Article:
El Paso(Texas): Carlos Gutierrez passed out as the large blade cut through his legs, punishment for his refusal to pay a Mexican gang extortion fees from his successful catering business. He spent two weeks in critical condition and sought asylum in the US, as soon as he was able.
Now he faces long odds on getting approval to stay in the US, but Gutierrez has been staging an unusual demonstration to call attention to his plight and to the thousands of other Mexicans who seek asylum in the US each year from drug cartel violence.
Gutierrez has been riding his bicycle through Texas using his prosthetic legs, talking to everyone he meets.
"If someone from Cuba or from Venezuela can get asylum, why not someone from Mexico?" said Gutierrez, who spent nearly two weeks on his 1,300 kilometer bicycle trek.
US law allows asylum for those who have credible fear of persecution based on their race, religion, national origin, political status or membership in a particular social group.
But Mexican asylum seekers have struggled to convince US courts they fit in any of these categories, with approval rates running at 1 to 2 per cent. By contrast, more than a fourth of immigrants from other Latin American countries such as Colombia and Venezuela were granted asylum last year. Many can cite ethnic or political grounds.
Since he hopped on his bicycle on October 28, Gutierrez has been making his case for change. His journey ended yesterday.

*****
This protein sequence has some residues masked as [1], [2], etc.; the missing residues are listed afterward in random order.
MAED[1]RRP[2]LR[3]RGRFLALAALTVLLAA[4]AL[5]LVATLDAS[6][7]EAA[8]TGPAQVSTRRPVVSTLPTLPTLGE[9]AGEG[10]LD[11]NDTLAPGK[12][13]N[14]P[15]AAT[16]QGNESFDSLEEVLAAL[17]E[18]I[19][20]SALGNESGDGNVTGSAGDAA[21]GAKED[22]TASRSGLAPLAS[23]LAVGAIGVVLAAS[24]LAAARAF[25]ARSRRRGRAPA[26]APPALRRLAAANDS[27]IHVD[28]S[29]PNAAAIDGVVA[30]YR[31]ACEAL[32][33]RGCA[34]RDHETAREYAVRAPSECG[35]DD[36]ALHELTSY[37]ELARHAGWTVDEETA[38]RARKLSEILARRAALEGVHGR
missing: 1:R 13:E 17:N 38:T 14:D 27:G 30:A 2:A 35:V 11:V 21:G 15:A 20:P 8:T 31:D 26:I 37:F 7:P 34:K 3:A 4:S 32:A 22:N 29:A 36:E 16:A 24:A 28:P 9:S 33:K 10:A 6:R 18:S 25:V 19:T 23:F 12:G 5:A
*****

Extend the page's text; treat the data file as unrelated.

The 35-year-old endured rain, strong winds, flat tires and fatigue. On the fifth day, a prosthetic specialist met him to adjust his legs because he was bruising and blistering.
"There were times when we thought it`d be best to have him rest, to drive him to the next town to let his legs recover, but he`d say, `No,`" said Jaqueline Armendariz, a member of the support team. "He has a mission."
The US Executive Office for Immigration Review did not specifically comment on Gutierrez`s case. However, immigration judges have acknowledged in court that asylum cases based on fear of crime or violence are difficult to make.
"I believe everything you just told me," immigration Judge Stephen Ruhle told a Mexican applicant at a recent hearing in which the man described being targeted by corrupt police officers for extortion money. "But asylum is not applicable to cases like yours."
Some scholars have argued that many applicants should qualify under a looser definition of "social group." A 2010 report by the United Nations` High Commissioner for Refugees said people who, on principle, refuse to pay extortion could be considered a group.
Other experts say the threats to individuals have evolved since asylum categories were defined in treaties after World War II.